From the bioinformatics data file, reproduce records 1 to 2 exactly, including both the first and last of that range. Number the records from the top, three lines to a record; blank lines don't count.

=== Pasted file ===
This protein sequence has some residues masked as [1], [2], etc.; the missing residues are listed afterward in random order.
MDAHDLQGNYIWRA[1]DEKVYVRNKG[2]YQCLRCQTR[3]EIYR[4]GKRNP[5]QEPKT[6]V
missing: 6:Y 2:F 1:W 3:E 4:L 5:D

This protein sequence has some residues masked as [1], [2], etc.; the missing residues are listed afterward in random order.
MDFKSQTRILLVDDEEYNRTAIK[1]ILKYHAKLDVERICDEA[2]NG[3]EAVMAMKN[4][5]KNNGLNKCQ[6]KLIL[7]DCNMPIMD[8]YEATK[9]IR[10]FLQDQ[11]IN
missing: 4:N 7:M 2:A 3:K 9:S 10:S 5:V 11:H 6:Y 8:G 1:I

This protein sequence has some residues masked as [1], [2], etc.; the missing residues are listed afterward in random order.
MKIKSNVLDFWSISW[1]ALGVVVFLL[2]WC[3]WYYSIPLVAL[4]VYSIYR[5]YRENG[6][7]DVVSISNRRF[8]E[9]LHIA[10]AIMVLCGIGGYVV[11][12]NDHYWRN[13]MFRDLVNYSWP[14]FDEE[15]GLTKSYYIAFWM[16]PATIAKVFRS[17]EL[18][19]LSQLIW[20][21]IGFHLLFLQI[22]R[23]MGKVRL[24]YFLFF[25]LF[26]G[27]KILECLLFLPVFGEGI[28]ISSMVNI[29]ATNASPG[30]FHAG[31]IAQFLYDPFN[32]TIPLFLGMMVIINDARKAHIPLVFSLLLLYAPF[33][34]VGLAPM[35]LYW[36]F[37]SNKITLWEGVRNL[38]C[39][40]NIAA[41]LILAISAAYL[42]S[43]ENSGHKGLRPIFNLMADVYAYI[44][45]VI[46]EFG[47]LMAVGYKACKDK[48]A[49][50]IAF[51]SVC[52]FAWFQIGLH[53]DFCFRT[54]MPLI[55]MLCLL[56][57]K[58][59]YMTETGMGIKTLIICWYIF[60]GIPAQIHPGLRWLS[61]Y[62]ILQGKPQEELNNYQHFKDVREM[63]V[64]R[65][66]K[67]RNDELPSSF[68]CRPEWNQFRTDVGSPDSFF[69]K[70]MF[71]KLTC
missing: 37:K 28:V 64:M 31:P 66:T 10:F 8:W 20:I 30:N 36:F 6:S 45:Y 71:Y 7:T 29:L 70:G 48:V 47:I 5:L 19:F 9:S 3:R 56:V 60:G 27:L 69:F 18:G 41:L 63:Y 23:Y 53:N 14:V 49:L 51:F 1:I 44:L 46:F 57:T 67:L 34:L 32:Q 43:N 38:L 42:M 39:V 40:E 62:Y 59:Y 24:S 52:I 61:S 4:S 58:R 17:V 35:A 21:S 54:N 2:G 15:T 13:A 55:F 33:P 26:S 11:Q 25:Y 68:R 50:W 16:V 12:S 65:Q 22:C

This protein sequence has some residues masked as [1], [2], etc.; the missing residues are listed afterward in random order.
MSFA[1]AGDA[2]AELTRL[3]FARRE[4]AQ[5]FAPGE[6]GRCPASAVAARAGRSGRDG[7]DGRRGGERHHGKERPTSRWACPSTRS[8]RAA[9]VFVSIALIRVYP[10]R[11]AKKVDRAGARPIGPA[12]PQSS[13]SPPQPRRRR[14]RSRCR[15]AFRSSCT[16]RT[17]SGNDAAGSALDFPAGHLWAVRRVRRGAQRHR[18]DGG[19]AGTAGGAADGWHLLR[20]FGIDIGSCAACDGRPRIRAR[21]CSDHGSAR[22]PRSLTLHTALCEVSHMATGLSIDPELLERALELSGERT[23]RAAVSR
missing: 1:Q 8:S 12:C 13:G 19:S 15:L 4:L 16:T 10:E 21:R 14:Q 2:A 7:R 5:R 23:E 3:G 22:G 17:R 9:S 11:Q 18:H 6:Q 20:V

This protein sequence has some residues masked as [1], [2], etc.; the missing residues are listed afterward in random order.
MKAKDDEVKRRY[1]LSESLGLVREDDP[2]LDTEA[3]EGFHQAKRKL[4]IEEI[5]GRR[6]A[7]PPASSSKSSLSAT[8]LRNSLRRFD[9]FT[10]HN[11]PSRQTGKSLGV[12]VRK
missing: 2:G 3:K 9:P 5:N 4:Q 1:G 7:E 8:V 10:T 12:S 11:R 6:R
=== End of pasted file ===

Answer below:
This protein sequence has some residues masked as [1], [2], etc.; the missing residues are listed afterward in random order.
MDAHDLQGNYIWRA[1]DEKVYVRNKG[2]YQCLRCQTR[3]EIYR[4]GKRNP[5]QEPKT[6]V
missing: 6:Y 2:F 1:W 3:E 4:L 5:D

This protein sequence has some residues masked as [1], [2], etc.; the missing residues are listed afterward in random order.
MDFKSQTRILLVDDEEYNRTAIK[1]ILKYHAKLDVERICDEA[2]NG[3]EAVMAMKN[4][5]KNNGLNKCQ[6]KLIL[7]DCNMPIMD[8]YEATK[9]IR[10]FLQDQ[11]IN
missing: 4:N 7:M 2:A 3:K 9:S 10:S 5:V 11:H 6:Y 8:G 1:I